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All-Clad Roti Pan Open Rectangular Stainless Roaster review:

Great Pedigree, But Does This Roasting Pan Deliver?

Our Rating
Average User Rating (2)
  • Reviewed:
  • Price:$119.95 - $199.99
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The Good

Solid and roomy, with ergonomic handles and an effective nonstick roasting rack.

The Bad

The inner reservoir makes lump-free pan sauces a challenge, and the bonus turkey forks are a joke.

The Bottom Line

If you cook a lot of roasts and don’t mind investing in a solid piece of cookware you’ll have forever, this is a pretty good buy.

The Basics

For a lot of cooks, Thanksgiving is the one time of year the large roasting pan sees the light of the kitchen. And if you’re tackling a 20- or 25-pound turkey, you'll need a solid, well-made roaster. Considering the investment a quality pan calls for, you'll also want one that’ll last long enough to roast holiday birds for your grandkids. All-Clad's stainless pots and saucepans have a deep fan base for their design and longevity (the company's slogan: “An original lasts for eternity”). Can an All-Clad stainless roasting pan rate just as high?

Design & Construction

With outside dimensions of 17 1/8 inches long, 13 3/4 inches wide, and 5 inches high (including the handles), All-Clad’s Roti Pan Open Rectangular Stainless Roaster is roomy enough to hold a moderately huge turkey. But hauling this baby from counter to oven and back again will take some muscle: Empty, it weighs 7 pounds 11 ounces; with the V-shaped nonstick roasting rack that's included, it goes up to 10 pounds 5 ounces. Like all of All-Clad’s pans in the Stainless Collection, the Roti Pan is made of 18/10 stainless steel, polished inside and out to a mirror shine. But unlike the tri-ply saucepans, for which heat distribution is crucial, the roasting pan has single-ply construction. (It’s also made in China; All-Clad’s other stainless cookware is manufactured in the United States.) When it’s not in the oven, the Roti Pan is fine on gas and electric burners, including ceramic cooktops. Induction, however, is a no-no. There’s a well running all the way around the bottom for collecting roasting juices, as well as loop handles—turned inward for better ergonomics—with noncorrosive rivets. And this pan comes with a bonus of sorts: a pair of so-called turkey forks, pitchforklike tools of stainless steel. Presumably these are for lifting your roasted bird out of the roasting rack, though they’re arguably better suited for pulling pork. The Roti Pan is dishwasher safe, and it comes with a lifetime warranty.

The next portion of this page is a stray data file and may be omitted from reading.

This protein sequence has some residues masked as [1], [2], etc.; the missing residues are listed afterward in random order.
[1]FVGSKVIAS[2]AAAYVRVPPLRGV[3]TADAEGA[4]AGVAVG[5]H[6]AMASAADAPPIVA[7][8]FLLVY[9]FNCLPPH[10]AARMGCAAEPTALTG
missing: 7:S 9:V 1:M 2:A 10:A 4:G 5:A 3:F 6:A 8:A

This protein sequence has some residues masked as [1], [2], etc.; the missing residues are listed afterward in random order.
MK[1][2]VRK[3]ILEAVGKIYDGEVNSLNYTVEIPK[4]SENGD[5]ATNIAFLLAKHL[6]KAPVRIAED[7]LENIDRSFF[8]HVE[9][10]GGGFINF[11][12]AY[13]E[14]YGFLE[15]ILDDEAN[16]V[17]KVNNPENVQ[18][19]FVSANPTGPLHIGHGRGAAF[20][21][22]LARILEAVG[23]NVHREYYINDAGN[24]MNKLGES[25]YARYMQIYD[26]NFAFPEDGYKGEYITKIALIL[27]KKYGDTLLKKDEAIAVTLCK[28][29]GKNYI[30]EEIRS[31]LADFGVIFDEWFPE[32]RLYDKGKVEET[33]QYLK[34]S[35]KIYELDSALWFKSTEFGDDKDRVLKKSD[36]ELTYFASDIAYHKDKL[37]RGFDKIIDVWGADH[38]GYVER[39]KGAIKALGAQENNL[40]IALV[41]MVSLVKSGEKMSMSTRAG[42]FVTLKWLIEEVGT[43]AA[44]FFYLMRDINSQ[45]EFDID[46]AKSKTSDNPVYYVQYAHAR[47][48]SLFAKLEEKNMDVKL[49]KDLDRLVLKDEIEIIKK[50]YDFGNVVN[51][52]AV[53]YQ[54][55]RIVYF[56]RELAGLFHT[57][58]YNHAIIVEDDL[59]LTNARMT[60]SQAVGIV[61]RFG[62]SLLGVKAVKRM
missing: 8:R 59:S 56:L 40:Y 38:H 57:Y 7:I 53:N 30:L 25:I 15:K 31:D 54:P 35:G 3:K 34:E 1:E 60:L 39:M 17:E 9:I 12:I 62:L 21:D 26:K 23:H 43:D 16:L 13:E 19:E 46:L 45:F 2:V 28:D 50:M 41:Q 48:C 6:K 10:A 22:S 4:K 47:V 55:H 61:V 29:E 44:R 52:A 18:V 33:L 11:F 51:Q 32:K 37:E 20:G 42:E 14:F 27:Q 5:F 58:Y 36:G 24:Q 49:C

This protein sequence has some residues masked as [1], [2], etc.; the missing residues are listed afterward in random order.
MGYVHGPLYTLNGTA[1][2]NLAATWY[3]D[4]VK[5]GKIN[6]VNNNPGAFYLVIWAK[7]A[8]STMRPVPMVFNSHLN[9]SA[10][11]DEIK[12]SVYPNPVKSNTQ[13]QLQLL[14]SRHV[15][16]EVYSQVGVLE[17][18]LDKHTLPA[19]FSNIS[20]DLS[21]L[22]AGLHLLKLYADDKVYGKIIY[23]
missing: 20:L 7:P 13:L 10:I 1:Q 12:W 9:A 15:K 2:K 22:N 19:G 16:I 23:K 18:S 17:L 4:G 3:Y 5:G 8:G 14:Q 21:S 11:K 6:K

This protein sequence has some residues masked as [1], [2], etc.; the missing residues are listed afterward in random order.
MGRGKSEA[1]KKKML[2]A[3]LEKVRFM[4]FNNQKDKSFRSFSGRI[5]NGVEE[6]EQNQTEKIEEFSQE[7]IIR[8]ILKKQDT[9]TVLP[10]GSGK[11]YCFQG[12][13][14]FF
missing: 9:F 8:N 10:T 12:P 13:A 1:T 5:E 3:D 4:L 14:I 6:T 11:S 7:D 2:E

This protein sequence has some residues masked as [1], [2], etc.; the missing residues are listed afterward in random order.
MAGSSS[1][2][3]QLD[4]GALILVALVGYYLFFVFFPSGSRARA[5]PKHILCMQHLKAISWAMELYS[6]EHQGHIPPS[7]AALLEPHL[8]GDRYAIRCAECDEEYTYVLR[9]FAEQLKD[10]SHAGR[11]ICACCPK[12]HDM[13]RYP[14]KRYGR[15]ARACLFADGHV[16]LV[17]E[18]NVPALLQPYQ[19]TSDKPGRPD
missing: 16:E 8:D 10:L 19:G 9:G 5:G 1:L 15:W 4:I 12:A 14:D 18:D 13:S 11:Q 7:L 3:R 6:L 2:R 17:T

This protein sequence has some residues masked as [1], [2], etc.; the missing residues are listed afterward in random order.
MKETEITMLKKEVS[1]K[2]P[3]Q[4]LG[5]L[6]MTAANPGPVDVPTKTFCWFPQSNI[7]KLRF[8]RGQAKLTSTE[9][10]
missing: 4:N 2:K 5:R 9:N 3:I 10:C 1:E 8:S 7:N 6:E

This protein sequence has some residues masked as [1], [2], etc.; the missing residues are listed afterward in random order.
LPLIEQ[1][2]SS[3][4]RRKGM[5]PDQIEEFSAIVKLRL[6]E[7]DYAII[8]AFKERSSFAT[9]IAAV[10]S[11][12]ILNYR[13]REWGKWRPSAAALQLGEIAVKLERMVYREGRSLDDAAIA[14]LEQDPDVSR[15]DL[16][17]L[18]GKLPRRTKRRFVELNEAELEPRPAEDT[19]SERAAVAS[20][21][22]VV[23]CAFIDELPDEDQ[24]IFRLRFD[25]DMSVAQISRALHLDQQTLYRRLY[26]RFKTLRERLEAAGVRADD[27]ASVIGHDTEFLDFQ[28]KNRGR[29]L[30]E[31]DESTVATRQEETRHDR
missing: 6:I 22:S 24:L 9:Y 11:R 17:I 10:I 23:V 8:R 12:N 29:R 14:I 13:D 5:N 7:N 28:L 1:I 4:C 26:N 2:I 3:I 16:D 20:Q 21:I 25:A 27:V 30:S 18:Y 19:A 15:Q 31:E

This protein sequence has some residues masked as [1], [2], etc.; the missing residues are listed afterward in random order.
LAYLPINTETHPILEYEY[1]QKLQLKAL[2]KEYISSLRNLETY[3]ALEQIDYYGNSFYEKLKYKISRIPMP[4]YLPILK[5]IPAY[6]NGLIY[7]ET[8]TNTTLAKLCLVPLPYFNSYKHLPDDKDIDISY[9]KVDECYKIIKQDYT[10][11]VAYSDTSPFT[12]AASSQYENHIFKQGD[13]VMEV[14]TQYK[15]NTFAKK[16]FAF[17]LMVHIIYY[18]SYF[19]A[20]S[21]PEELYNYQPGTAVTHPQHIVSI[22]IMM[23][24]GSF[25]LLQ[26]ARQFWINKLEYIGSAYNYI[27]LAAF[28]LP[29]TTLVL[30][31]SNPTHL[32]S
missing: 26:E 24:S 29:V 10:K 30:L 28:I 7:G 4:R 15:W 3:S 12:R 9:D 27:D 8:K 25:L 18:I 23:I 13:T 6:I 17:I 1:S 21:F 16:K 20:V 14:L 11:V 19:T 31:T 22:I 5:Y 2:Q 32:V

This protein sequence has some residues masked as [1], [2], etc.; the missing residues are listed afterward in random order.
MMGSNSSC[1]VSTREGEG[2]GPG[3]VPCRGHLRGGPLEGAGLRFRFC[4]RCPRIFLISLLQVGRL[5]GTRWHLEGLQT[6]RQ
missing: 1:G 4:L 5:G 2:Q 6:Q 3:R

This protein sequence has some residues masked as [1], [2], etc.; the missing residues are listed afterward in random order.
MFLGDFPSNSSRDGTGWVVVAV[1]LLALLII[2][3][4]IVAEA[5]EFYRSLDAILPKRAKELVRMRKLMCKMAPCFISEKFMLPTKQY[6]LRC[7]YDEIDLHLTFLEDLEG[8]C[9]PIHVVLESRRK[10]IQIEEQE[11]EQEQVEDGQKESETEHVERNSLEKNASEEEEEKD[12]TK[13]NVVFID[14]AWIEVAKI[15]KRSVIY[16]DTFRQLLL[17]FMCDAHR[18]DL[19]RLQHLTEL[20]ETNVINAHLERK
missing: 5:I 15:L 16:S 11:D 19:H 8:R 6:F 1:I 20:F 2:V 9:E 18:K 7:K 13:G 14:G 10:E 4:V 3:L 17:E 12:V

Taking on the inevitable, we roasted a 14-pound holiday bird, then transferred the roaster to a gas cooktop to make pan gravy from the drippings. Finally, to see how the Roti Pan would fare beyond roasting, we cooked up a large batch of caramel corn.

Roasted turkey: The Roti Pan worked like a charm—the rack elevated the bird nicely to brown it evenly on all sides in the oven, while allowing the drippings to accumulate in the bottom.

Pan gravy: That well around the roaster’s outer edge suddenly didn’t seem like such a good idea when we went to make a roux out of flour and the drippings. Clumps of floury drippings kept migrating to the edge, making it hard to get our final gravy smooth.

Caramel corn: Our recipe calls for spreading out the caramel-coated corn in a large pan and baking it till crunchy. The Roti Pan gave us plenty of surface area in which to stir, and high sides to prevent spillage—it was the perfect tool for the job, plus it made us feel less guilty about such a hefty purchase, knowing we could use it for other things besides the holiday roast.

General stuff: Overall, the Roti performed well as both a roaster and a deep baking dish. It’s a solid piece, and the riveted handles angle nicely away from the pan so you can haul it around without wrenching your wrists or risking nicking a knuckle on the edge of the hot side. We found the bonus turkey forks to be useless though: When we went to transfer our bird to the carving board, the forks poked big holes all over, allowing precious juices to escape. And frankly, they look like an accident waiting to happen lying among the other tools in a cluttered kitchen drawer.

Photos by Chris Rochelle